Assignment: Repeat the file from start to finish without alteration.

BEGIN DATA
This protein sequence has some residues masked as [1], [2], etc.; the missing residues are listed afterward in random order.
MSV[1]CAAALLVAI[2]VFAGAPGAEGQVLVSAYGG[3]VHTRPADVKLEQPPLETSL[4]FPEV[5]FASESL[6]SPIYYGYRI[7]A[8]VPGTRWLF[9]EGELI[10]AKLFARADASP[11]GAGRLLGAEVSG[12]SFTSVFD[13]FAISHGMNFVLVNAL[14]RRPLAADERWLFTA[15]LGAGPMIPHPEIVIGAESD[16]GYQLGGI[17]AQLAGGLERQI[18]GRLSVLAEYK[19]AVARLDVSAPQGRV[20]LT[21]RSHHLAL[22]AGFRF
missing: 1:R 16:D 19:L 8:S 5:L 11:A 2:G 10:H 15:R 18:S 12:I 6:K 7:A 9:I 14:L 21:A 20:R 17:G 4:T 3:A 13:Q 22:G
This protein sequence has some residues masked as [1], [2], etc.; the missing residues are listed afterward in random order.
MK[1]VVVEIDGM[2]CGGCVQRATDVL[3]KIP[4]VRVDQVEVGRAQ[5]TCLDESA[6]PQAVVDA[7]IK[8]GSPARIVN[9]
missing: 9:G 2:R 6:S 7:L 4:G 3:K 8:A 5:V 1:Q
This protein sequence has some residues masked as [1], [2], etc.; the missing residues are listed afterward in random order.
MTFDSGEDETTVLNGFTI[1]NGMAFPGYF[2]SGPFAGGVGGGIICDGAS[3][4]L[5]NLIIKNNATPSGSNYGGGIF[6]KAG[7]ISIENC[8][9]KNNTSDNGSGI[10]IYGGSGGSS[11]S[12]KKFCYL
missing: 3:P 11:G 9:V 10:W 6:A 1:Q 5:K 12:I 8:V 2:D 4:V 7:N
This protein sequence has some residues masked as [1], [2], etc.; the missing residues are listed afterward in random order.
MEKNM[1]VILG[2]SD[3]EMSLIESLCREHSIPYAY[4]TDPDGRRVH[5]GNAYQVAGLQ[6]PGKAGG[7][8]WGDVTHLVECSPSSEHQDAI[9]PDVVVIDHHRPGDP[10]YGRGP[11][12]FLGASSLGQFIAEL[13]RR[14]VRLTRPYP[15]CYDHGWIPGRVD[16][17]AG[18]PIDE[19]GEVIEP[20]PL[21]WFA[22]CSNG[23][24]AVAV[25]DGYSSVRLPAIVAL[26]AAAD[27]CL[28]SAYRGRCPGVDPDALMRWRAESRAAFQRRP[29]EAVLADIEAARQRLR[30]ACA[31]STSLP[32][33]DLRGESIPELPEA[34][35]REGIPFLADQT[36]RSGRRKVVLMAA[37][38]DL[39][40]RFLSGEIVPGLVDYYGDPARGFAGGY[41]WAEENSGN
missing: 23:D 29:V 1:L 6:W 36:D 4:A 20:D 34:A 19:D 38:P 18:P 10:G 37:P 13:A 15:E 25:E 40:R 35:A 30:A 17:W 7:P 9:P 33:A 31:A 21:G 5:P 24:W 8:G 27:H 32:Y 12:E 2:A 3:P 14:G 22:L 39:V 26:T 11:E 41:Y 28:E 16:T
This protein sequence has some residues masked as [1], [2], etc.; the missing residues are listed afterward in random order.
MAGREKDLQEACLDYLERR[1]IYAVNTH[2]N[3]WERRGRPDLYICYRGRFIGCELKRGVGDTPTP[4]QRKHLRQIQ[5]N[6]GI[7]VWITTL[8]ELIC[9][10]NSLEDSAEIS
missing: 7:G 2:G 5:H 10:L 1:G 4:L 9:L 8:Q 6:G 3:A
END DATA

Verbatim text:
This protein sequence has some residues masked as [1], [2], etc.; the missing residues are listed afterward in random order.
MSV[1]CAAALLVAI[2]VFAGAPGAEGQVLVSAYGG[3]VHTRPADVKLEQPPLETSL[4]FPEV[5]FASESL[6]SPIYYGYRI[7]A[8]VPGTRWLF[9]EGELI[10]AKLFARADASP[11]GAGRLLGAEVSG[12]SFTSVFD[13]FAISHGMNFVLVNAL[14]RRPLAADERWLFTA[15]LGAGPMIPHPEIVIGAESD[16]GYQLGGI[17]AQLAGGLERQI[18]GRLSVLAEYK[19]AVARLDVSAPQGRV[20]LT[21]RSHHLAL[22]AGFRF
missing: 1:R 16:D 19:L 8:S 5:L 11:A 2:G 10:H 15:R 18:S 12:I 6:K 7:A 9:I 14:L 21:A 20:R 17:G 4:T 3:A 13:Q 22:G
This protein sequence has some residues masked as [1], [2], etc.; the missing residues are listed afterward in random order.
MK[1]VVVEIDGM[2]CGGCVQRATDVL[3]KIP[4]VRVDQVEVGRAQ[5]TCLDESA[6]PQAVVDA[7]IK[8]GSPARIVN[9]
missing: 9:G 2:R 6:S 7:L 4:G 3:K 8:A 5:V 1:Q
This protein sequence has some residues masked as [1], [2], etc.; the missing residues are listed afterward in random order.
MTFDSGEDETTVLNGFTI[1]NGMAFPGYF[2]SGPFAGGVGGGIICDGAS[3][4]L[5]NLIIKNNATPSGSNYGGGIF[6]KAG[7]ISIENC[8][9]KNNTSDNGSGI[10]IYGGSGGSS[11]S[12]KKFCYL
missing: 3:P 11:G 9:V 10:W 6:A 1:Q 5:K 12:I 8:V 2:D 4:V 7:N
This protein sequence has some residues masked as [1], [2], etc.; the missing residues are listed afterward in random order.
MEKNM[1]VILG[2]SD[3]EMSLIESLCREHSIPYAY[4]TDPDGRRVH[5]GNAYQVAGLQ[6]PGKAGG[7][8]WGDVTHLVECSPSSEHQDAI[9]PDVVVIDHHRPGDP[10]YGRGP[11][12]FLGASSLGQFIAEL[13]RR[14]VRLTRPYP[15]CYDHGWIPGRVD[16][17]AG[18]PIDE[19]GEVIEP[20]PL[21]WFA[22]CSNG[23][24]AVAV[25]DGYSSVRLPAIVAL[26]AAAD[27]CL[28]SAYRGRCPGVDPDALMRWRAESRAAFQRRP[29]EAVLADIEAARQRLR[30]ACA[31]STSLP[32][33]DLRGESIPELPEA[34][35]REGIPFLADQT[36]RSGRRKVVLMAA[37][38]DL[39][40]RFLSGEIVPGLVDYYGDPARGFAGGY[41]WAEENSGN
missing: 23:D 29:V 1:L 6:W 36:D 4:A 20:D 34:A 19:D 38:P 18:P 10:G 37:P 13:A 15:E 25:E 40:R 35:A 30:A 17:W 7:P 9:P 33:A 31:A 21:G 5:P 24:W 8:G 27:H 32:Y 12:E 2:A 3:P 14:G 22:L 39:V 26:T 11:E 41:Y 28:E 16:T
This protein sequence has some residues masked as [1], [2], etc.; the missing residues are listed afterward in random order.
MAGREKDLQEACLDYLERR[1]IYAVNTH[2]N[3]WERRGRPDLYICYRGRFIGCELKRGVGDTPTP[4]QRKHLRQIQ[5]N[6]GI[7]VWITTL[8]ELIC[9][10]NSLEDSAEIS
missing: 7:G 2:G 5:H 10:L 1:G 4:L 9:L 8:Q 6:G 3:A